“If you hold the balance, you hold the power.”

How this will all play out next week is impossible to tell. What we do know however, is that all polls out this week looking at the state of play in Scotland have the SNP on 5 per cent or more of the vote. Meanwhile Nicola Sturgeon remains head and shoulders above all other political leaders as the person Scots most trust to stand up for and protect the Scottish national interest.

In a bleak assessment of Labour’s prospects, the Herald’s editorial today concludes:

“It is getting late to turn the tide now, but Labour won 15 constituency seats at the last Scottish parliament election so anything approaching that would be a blessed relief from the near-wipe-out which as of now seems more likely.”

Ed Jacobs is a contributing editor to Left Foot Forward. Follow him on Twitter

31 Responses to “Miliband will regret his words on the SNP”

  1. Richas

    How can you get this so wrong?

    Calling the SNP bluff is entirely the right thing to do. Salmond claims they “hold the balance” on a vote by vote basis – but they don’t. They need to find an issue where the SNP and the Tories are happy to vote together to defeat Labour. Please supply that list of issues where they might be able to deal – it is pretty short and better yet Labour can just say – go on then. Side with the Tories.

    They have no leverage and hold no “balance” – unlike potentially the Libs or the DUP.

  2. XerxesVargas

    I’ve been dismayed by Milliband on this. If Labour dont get a majority (and they won’t) then they have a duty to form a coalition if possible, because more than anything we need to keep the Tories out.

    This appeal to Scottish voters, “vote for us or get a Tory govt” is not going to work one whit and is depressingly cynical and patronising. He could have just said that in the event of working with the SNP he wouldn’t allow any reopening of the independence issue as its already been settled.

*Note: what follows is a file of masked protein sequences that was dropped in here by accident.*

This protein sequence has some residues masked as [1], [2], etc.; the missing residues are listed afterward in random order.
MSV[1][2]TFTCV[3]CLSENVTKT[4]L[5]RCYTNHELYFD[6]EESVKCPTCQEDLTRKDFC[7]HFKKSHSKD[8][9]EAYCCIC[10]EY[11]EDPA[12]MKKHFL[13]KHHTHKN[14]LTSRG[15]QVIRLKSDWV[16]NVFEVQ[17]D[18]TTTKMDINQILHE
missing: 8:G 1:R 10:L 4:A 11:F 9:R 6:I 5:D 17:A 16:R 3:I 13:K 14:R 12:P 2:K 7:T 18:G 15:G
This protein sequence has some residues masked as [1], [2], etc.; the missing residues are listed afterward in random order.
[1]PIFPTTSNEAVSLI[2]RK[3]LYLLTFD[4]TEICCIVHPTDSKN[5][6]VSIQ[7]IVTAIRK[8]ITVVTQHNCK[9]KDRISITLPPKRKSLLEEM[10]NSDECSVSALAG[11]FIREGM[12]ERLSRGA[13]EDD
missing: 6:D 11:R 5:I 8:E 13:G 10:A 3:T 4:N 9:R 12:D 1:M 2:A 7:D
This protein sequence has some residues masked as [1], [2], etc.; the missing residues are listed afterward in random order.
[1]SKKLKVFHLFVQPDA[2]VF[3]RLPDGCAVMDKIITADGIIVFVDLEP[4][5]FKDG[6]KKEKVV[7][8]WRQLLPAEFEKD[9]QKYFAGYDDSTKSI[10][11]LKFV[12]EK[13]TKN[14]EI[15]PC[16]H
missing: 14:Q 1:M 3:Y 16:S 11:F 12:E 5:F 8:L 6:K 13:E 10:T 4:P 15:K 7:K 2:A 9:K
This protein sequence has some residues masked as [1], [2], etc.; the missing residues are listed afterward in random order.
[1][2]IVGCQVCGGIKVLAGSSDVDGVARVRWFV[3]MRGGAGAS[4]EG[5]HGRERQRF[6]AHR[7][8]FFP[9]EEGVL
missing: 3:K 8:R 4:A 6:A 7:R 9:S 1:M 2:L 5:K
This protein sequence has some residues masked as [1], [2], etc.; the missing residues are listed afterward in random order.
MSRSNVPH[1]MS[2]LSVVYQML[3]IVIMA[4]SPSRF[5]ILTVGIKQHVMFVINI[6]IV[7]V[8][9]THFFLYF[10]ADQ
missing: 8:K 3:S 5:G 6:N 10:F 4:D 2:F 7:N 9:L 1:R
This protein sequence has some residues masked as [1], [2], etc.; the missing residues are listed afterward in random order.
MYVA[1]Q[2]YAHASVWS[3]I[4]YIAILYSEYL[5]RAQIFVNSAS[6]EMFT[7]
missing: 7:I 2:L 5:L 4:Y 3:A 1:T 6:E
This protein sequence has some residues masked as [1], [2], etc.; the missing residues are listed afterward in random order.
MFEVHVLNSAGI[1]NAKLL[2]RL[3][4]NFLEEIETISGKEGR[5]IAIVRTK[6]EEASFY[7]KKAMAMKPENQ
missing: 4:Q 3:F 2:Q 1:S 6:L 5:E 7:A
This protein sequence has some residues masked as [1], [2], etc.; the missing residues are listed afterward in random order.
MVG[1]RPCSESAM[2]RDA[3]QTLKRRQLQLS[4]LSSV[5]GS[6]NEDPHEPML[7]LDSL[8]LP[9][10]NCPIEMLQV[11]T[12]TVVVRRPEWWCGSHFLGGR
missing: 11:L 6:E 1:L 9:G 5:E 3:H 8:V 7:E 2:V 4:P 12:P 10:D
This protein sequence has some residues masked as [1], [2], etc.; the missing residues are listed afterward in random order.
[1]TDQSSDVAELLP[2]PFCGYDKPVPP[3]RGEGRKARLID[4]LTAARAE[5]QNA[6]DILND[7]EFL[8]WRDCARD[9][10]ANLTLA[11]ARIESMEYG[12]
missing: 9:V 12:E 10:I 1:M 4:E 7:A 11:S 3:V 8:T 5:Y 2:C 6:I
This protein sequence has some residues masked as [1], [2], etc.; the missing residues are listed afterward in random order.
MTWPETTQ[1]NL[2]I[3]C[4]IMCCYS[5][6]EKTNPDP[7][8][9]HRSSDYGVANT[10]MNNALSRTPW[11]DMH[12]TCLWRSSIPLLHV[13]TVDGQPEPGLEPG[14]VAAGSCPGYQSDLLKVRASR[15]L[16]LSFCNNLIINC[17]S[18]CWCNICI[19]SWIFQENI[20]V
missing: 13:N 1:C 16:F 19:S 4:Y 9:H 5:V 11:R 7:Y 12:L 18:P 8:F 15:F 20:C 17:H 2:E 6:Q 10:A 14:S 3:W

3. Heather Hackett

    I was going to comment on this but since Scotland is so unimportant all I will say is that Labour should stop being backward looking and harping on about the history and realise that was then and this is now.After last night Keir Hardie must be birling in his grave.

  4. Peem Birrell

    Absolutely. Sturgeon should have been asked if she would vote with the Tories against a Labour Queen’s Speech. Of course she wouldn’t answer, as she never does.

  5. Jim Bennett

    I can give you some examples where Labour could be defeated by both the SNP and Tories vote against them:
    – Budget where Labour makes cuts but also increases borrowing: SNP oppose because they are opposed to cuts, Tories oppose because they’re opposed to more borrowing.
    – Welfare, where Labour plan to continue benefit cuts but not at the level the Tories would: SNP would oppose because they oppose any cuts but Tories would oppose because the cuts don’t go far enough.
    – Immigration where Labour continue asylum seeker detentions: SNP would oppose because they oppose detention but the Tories oppose because Labour may time limit detentions.
    What you also miss out is the fact that there are 40-50 likely Labour MPs who won’t support Labour’s continued austerity plans. They’re likely to make Labour’s life as a minority very difficult and the SNP will be actively speaking to them to build on this.
    Just saying that the SNP don’t have leverage is silly. Any sizeable chunk of MPs from opposition parties has leverage – even the Tories! Labour would actually have to deal with the Tories for some of there programme to offset attacks from the left in their own party as well as the SNP and other progressives.